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Mirror of Morality

Chinese Narrative Illustration and Confucian Ideology

Julia K. Murray

Publication Year: 2007

Mirror of Morality takes an interdisciplinary look at an important form of pictorial art produced during two millennia of Chinese imperial rule. Ideas about individual morality and state ideology were based on the ancient teachings of Confucius with modifications by later interpreters and government institutions. Throughout the imperial period, members of the elite made, sponsored, and inscribed or used illustrations of themes taken from history, literature, and recent events to promote desired conduct among various social groups. This dimension of Chinese art history has never before been broadly covered or investigated in historical context. The first half of the study examines the nature of narrative illustration in China and traces the evolution of its functions, conventions, and rhetorical strategies from the second century BCE through the eleventh century. Under the stimulus of Buddhism, sophisticated techniques developed for representing stories in visual form. While tracing changes in the social functions and cultural positions of narrative illustration, the second half of the book argues that narrative illustration continued to play a vital role in elite visual culture.

Published by: University of Hawai'i Press


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pp. v

List of Illustrations

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pp. vii-ix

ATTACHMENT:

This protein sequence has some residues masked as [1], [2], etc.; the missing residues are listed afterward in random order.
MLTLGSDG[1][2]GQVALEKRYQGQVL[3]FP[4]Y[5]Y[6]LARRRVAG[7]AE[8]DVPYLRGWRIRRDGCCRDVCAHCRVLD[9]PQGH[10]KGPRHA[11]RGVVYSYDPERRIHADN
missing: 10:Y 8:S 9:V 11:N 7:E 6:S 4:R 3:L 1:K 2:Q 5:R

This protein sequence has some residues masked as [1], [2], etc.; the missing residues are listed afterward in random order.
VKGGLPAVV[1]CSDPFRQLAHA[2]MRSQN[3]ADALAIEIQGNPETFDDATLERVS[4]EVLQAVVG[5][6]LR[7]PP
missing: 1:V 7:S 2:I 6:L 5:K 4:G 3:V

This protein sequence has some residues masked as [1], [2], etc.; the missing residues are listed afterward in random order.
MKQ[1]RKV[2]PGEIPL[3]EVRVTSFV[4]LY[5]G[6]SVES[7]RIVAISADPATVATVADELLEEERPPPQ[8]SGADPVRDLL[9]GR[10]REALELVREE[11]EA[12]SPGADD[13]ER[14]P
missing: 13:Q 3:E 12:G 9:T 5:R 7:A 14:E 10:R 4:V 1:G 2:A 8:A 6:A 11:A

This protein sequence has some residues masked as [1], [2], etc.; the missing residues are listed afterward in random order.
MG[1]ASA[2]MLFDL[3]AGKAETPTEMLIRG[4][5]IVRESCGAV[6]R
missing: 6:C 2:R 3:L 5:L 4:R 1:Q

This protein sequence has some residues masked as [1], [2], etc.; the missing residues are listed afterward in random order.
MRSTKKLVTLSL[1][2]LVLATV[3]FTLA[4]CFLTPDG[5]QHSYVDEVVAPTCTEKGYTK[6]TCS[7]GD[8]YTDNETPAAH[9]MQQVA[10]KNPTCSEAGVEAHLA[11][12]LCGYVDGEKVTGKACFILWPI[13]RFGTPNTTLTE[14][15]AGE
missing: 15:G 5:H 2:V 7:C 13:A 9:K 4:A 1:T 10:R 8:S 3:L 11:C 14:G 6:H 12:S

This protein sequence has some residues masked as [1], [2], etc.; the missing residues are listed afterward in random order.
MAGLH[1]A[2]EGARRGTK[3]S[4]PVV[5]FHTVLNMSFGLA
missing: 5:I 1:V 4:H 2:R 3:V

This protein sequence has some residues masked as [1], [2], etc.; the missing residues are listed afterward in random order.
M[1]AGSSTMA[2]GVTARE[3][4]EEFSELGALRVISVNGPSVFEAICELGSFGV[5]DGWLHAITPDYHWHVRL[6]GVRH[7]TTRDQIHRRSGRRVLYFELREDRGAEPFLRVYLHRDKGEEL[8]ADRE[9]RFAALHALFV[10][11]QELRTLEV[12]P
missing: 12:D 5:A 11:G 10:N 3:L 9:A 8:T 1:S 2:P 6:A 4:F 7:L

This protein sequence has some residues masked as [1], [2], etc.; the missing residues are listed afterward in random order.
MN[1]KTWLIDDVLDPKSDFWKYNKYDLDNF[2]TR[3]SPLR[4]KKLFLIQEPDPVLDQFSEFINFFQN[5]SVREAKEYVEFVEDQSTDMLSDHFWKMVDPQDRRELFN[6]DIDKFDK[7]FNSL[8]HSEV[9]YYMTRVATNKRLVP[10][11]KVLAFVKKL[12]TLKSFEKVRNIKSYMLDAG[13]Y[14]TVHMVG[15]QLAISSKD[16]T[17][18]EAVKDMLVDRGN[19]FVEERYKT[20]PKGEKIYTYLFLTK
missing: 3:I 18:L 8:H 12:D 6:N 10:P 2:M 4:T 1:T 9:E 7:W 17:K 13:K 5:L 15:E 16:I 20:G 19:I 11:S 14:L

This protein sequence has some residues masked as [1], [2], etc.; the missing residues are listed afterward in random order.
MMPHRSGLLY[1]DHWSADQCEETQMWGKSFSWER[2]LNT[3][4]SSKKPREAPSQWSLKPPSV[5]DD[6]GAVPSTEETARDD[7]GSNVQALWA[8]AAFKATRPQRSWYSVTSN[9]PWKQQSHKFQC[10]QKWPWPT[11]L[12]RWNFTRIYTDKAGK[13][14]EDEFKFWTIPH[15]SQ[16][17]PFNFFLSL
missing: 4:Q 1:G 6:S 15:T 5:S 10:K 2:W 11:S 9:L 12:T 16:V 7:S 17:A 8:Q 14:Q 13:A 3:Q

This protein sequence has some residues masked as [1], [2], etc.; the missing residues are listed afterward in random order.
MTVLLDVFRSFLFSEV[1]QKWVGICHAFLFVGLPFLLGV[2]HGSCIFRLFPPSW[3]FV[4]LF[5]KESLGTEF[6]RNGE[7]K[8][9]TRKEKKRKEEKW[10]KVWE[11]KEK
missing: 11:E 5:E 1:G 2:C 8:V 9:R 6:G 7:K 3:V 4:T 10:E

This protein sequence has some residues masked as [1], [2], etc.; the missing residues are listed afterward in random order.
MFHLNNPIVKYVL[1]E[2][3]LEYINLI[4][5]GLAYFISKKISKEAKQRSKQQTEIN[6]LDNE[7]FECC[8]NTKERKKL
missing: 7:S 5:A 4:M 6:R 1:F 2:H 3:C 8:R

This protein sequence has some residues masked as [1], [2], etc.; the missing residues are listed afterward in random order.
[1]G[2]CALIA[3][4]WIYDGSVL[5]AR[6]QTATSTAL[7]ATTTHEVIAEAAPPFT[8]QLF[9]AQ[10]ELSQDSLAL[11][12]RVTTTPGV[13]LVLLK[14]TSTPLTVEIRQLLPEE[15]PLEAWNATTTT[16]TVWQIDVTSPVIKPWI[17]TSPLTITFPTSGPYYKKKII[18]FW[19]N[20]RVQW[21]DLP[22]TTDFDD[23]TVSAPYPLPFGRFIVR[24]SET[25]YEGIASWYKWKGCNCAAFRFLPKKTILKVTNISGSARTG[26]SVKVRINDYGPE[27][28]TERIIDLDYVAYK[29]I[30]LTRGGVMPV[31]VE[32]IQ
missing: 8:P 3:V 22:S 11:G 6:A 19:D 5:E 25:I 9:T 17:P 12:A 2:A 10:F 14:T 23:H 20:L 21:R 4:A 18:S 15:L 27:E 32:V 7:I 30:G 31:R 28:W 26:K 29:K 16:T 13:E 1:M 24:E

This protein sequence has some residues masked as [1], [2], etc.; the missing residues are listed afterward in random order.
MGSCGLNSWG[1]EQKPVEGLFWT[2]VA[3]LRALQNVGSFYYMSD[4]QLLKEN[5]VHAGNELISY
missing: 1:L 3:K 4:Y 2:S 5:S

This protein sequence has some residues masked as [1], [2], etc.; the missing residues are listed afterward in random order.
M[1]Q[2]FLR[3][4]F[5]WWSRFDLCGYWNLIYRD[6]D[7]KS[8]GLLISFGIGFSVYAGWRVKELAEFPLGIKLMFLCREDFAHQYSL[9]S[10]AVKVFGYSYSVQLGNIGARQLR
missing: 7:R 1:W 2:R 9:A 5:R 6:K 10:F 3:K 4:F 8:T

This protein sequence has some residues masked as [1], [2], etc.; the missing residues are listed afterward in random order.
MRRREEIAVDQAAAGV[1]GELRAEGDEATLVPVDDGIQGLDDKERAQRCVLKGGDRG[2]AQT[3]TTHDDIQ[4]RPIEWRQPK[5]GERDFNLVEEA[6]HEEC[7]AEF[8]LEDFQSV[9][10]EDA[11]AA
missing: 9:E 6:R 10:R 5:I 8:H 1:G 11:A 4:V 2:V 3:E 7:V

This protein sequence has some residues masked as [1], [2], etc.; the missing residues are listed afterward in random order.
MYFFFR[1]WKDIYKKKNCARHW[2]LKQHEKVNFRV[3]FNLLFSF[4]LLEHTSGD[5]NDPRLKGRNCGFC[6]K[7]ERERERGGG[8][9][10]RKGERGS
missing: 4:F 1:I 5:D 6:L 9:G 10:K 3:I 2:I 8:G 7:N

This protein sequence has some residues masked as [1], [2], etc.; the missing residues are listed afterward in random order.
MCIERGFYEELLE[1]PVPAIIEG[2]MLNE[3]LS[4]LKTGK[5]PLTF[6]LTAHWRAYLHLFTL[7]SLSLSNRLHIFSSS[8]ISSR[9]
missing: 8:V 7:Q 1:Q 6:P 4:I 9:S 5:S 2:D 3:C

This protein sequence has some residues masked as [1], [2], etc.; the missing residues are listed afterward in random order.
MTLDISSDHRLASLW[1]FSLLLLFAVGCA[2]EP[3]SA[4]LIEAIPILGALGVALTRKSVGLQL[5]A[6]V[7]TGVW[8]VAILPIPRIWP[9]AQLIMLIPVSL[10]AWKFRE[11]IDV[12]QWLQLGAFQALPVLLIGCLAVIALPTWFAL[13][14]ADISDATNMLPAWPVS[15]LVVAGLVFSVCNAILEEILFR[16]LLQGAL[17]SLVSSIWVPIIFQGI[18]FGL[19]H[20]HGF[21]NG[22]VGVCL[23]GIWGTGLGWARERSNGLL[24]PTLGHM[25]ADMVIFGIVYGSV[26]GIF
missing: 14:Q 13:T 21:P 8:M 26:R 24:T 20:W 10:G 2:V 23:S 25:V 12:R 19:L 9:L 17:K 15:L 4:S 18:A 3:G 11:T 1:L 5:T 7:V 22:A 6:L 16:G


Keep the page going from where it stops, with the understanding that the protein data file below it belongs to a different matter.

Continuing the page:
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pp. xi-xii

For almost as long as I have studied Chinese art, I have been intrigued by pictures that illustrate stories and by the issues that multiple versions raise. Early on, as a graduate-student intern looking through the Chinese painting collection at the Metropolitan...

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Introduction - The Social Status of Narrative Illustration in China

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pp. 1-6

In traditional China, as in many other cultures, the visual representation of stories served as a medium for creating, expressing, disseminating, and affirming cultural values. Starting around the second century...

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Chapter 1: Redrawing the Concept of Chinese Narrative Illustration

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pp. 7-26

Chinese narrative illustration is an elusive concept. In modern Chinese the term most often used to mean “narrative illustration” or “narrative painting” is gushi hua, which literally means “ancient-matter painting” or “story painting,” depending on which...

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Chapter 2: Early Narrative Illustration and Moral Suasion

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pp. 27-36

The practice of displaying pictures based on didactic narratives reflects a belief, promoted by followers of Confucius, that historical events embody moral lessons. Properly interpreted, the past could...